Without sarcasm, a laugh, or any explanation, Sajeev replied with one word, “Run.”
Once upon a time, in a country known as America, SUVs roamed the land with large-displacement inline 6s, optional V8s, and locking axles. Nobody had heard of a “cute ute.” Of course, gasoline was also under a buck a gallon. Today the landscape is different. While the last energy crisis caused entire vehicles to downsize, the response to the latest energy “crisis” (and government pressure) has been to downsize engines while leaving the rest of the vehicle intact. Case in point? The Ford Edge EcoBoost. No, this isn’t the 3.5L fire-breathing twin-turbo you’ve heard about before, this is the all-new 2.0L engine that puts the Eco in EcoBoost.
You can read Jack Baruth’s extremely thorough track-test of the 2013 Mustang V8 here.
All right stop, collaborate and listen:
The Mustang’s back in a brand-new edition,
Recaros, grab a hold of me tightly -
Flow through the corners daily and nightly
“Will it ever stop?” Yo, I think so,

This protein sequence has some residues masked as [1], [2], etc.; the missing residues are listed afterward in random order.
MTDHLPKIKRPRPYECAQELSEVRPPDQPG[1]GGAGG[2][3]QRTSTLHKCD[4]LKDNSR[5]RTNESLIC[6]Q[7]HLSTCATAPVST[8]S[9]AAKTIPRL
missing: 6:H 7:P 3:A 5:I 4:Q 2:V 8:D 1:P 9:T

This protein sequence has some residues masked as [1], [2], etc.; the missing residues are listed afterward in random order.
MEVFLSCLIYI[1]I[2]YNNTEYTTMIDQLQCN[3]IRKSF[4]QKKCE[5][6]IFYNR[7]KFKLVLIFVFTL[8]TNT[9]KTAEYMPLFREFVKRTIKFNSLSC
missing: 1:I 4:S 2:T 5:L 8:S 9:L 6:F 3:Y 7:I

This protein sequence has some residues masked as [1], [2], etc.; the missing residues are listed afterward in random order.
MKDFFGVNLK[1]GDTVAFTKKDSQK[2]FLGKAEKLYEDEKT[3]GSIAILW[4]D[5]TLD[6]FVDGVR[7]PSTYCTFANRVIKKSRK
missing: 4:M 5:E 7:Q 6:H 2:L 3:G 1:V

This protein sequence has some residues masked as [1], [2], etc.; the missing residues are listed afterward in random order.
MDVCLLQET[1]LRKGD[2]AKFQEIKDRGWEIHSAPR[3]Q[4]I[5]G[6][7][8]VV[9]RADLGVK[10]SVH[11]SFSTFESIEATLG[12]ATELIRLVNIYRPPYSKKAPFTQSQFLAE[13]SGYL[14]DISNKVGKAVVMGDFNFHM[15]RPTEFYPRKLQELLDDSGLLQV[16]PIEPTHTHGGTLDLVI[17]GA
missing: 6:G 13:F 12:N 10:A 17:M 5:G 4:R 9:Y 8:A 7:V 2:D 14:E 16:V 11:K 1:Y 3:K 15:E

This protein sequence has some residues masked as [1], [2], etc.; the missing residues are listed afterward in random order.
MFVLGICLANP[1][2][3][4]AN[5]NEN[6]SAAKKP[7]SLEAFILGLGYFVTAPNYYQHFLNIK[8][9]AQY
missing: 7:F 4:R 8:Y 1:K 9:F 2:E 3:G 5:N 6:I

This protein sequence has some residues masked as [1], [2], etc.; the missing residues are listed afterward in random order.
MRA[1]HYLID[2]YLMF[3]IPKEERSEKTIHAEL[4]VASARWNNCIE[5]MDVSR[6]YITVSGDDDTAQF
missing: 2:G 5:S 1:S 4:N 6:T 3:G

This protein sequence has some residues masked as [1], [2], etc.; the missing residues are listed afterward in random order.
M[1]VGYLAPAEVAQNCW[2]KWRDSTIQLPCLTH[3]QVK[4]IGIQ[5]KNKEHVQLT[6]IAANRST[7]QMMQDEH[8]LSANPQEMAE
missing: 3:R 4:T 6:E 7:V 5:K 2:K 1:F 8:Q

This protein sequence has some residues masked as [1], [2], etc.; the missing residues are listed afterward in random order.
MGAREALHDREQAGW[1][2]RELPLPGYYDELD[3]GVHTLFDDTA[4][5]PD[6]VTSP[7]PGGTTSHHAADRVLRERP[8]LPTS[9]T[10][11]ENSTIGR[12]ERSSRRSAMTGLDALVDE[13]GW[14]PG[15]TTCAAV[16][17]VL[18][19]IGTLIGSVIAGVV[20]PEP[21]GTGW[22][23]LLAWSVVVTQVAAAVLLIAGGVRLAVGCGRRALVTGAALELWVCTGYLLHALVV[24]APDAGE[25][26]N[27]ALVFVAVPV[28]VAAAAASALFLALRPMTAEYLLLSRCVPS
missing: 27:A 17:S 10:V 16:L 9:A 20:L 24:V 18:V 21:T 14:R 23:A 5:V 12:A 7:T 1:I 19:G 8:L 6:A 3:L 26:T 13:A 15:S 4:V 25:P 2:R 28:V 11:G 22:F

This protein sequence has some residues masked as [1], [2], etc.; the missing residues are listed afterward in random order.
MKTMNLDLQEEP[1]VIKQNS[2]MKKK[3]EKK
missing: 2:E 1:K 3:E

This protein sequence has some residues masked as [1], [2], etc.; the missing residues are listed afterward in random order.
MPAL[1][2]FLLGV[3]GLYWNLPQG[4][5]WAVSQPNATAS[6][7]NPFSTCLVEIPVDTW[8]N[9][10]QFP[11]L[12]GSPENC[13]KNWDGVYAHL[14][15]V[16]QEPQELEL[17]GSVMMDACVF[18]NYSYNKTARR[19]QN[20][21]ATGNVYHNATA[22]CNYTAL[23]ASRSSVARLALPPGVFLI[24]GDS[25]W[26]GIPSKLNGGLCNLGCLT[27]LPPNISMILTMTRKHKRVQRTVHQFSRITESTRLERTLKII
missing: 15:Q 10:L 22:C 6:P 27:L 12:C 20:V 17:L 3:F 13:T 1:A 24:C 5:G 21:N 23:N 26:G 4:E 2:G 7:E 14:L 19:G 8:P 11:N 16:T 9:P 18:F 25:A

It’s got grabby pads and brakes by Brembo.
To the extreme: a drag car that can handle,
Light ‘em up, stage, then wax a chump like a candle.
Right, I think that got all the Vanilla Ice out of my system. Let’s drive this damn thing. Read More >
Two years ago, we met the five-liter Mustang at Summit Point’s Shenandoah course and pronounced it to be an outstanding track car with perhaps too emphatic a nod of the head to the bare-bones aesthetic. This year, we have a 2013-model five-liter with the same performance equipment but another eight thousand dollars’ worth of options and product improvements. Is this loaded Mustang GT worth considering as a trackday toy, or should you go straight to the Boss 302?